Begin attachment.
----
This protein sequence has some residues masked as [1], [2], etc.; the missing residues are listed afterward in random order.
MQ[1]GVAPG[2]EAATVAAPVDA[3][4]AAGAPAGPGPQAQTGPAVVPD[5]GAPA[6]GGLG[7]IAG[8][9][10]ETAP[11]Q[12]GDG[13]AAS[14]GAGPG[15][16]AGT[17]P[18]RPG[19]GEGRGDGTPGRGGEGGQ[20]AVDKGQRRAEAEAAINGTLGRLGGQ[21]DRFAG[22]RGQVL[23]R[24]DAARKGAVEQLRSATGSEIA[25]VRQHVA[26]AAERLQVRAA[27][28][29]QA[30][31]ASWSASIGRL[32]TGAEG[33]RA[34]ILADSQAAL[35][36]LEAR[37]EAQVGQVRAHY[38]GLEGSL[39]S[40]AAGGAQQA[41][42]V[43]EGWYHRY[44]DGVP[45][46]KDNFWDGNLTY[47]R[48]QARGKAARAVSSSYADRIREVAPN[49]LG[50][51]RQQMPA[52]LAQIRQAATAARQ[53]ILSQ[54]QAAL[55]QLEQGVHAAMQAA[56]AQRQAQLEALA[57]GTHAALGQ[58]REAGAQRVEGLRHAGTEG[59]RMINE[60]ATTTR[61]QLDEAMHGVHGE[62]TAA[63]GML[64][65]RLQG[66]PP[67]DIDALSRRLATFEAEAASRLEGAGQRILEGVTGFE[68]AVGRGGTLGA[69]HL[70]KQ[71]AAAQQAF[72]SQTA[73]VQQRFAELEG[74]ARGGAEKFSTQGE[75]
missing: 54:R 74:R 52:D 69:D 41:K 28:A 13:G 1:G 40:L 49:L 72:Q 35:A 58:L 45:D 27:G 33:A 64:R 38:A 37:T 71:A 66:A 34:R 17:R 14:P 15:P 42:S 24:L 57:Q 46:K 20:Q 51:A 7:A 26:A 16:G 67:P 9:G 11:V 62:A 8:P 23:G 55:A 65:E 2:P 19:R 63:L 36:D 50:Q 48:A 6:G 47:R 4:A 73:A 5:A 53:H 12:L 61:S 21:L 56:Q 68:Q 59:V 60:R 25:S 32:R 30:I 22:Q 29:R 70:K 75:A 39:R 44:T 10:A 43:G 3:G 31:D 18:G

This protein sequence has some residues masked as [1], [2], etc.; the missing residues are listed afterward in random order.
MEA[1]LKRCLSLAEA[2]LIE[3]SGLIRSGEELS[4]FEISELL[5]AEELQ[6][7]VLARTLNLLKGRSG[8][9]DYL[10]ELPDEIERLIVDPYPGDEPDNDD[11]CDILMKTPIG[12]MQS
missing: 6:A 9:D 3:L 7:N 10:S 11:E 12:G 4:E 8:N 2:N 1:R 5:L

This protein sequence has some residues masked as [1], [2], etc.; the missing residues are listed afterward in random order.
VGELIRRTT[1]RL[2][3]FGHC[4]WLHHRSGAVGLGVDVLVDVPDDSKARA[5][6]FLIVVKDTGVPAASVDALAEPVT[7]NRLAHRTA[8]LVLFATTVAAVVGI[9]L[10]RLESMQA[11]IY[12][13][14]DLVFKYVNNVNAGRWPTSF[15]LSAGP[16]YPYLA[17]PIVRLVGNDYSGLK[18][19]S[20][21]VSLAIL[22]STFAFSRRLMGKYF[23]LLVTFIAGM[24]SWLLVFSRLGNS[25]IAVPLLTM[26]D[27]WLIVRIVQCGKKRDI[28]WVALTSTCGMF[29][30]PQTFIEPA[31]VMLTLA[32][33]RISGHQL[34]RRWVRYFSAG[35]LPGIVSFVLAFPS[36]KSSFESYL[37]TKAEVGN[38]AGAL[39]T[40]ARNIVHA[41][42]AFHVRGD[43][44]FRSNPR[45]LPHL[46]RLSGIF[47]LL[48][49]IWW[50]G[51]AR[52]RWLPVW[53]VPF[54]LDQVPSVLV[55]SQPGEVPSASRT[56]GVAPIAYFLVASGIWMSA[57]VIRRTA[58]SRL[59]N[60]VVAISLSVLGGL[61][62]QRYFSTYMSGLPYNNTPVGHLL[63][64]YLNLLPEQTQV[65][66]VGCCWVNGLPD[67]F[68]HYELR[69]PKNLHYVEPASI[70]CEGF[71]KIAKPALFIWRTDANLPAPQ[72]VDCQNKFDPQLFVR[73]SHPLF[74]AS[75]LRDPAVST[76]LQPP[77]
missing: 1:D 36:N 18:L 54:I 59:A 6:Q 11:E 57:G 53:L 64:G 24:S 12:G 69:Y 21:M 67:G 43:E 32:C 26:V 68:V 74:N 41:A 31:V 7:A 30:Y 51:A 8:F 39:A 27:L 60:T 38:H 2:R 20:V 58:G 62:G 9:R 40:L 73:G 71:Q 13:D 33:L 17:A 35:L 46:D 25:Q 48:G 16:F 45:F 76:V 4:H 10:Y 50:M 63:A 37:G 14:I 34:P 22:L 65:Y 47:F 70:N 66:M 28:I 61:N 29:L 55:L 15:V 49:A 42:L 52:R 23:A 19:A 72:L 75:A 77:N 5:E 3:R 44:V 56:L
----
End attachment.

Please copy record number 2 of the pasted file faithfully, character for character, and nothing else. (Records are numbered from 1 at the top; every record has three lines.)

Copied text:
This protein sequence has some residues masked as [1], [2], etc.; the missing residues are listed afterward in random order.
MEA[1]LKRCLSLAEA[2]LIE[3]SGLIRSGEELS[4]FEISELL[5]AEELQ[6][7]VLARTLNLLKGRSG[8][9]DYL[10]ELPDEIERLIVDPYPGDEPDNDD[11]CDILMKTPIG[12]MQS
missing: 6:A 9:D 3:L 7:N 10:S 11:E 12:G 4:E 8:N 2:N 1:R 5:L